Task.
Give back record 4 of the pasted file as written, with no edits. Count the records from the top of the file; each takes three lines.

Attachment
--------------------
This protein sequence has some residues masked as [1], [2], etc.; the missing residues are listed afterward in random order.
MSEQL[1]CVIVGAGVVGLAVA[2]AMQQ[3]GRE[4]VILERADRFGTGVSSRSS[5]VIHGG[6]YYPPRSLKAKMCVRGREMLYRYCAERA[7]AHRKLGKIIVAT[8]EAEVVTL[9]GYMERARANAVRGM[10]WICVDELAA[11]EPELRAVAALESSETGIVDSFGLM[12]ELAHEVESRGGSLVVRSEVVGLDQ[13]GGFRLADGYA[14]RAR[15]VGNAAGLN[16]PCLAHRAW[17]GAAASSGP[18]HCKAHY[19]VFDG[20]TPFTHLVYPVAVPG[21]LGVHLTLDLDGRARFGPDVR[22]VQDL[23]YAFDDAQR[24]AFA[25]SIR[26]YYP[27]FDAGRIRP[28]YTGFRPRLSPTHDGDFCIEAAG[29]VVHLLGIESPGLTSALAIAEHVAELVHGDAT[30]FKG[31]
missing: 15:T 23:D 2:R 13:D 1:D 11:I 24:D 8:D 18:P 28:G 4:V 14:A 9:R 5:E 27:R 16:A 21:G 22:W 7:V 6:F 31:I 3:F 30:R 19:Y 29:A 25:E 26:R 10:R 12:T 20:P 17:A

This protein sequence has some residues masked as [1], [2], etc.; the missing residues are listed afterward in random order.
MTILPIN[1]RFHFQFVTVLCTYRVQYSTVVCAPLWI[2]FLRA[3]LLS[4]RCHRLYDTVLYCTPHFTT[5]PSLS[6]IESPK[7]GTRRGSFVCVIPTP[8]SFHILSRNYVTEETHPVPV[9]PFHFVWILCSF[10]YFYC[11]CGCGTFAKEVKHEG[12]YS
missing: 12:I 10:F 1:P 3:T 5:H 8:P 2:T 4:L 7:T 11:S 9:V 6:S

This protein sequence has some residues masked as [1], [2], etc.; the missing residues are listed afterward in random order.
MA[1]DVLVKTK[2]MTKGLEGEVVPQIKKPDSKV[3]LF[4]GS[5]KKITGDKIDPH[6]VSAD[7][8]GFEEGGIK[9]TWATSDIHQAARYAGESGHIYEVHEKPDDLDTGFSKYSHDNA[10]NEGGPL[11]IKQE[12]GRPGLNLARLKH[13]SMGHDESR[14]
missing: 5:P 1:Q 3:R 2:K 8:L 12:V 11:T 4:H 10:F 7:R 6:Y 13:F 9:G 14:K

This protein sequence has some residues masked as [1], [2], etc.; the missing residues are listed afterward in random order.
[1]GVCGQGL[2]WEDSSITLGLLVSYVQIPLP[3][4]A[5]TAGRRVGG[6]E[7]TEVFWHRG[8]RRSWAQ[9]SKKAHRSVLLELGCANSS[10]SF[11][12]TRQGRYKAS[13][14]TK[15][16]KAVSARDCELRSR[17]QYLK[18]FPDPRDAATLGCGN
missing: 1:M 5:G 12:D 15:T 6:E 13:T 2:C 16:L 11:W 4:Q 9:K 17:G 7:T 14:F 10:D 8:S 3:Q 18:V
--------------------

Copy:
This protein sequence has some residues masked as [1], [2], etc.; the missing residues are listed afterward in random order.
[1]GVCGQGL[2]WEDSSITLGLLVSYVQIPLP[3][4]A[5]TAGRRVGG[6]E[7]TEVFWHRG[8]RRSWAQ[9]SKKAHRSVLLELGCANSS[10]SF[11][12]TRQGRYKAS[13][14]TK[15][16]KAVSARDCELRSR[17]QYLK[18]FPDPRDAATLGCGN
missing: 1:M 5:G 12:D 15:T 6:E 13:T 2:C 16:L 11:W 4:Q 9:K 17:G 7:T 14:F 10:D 8:S 3:Q 18:V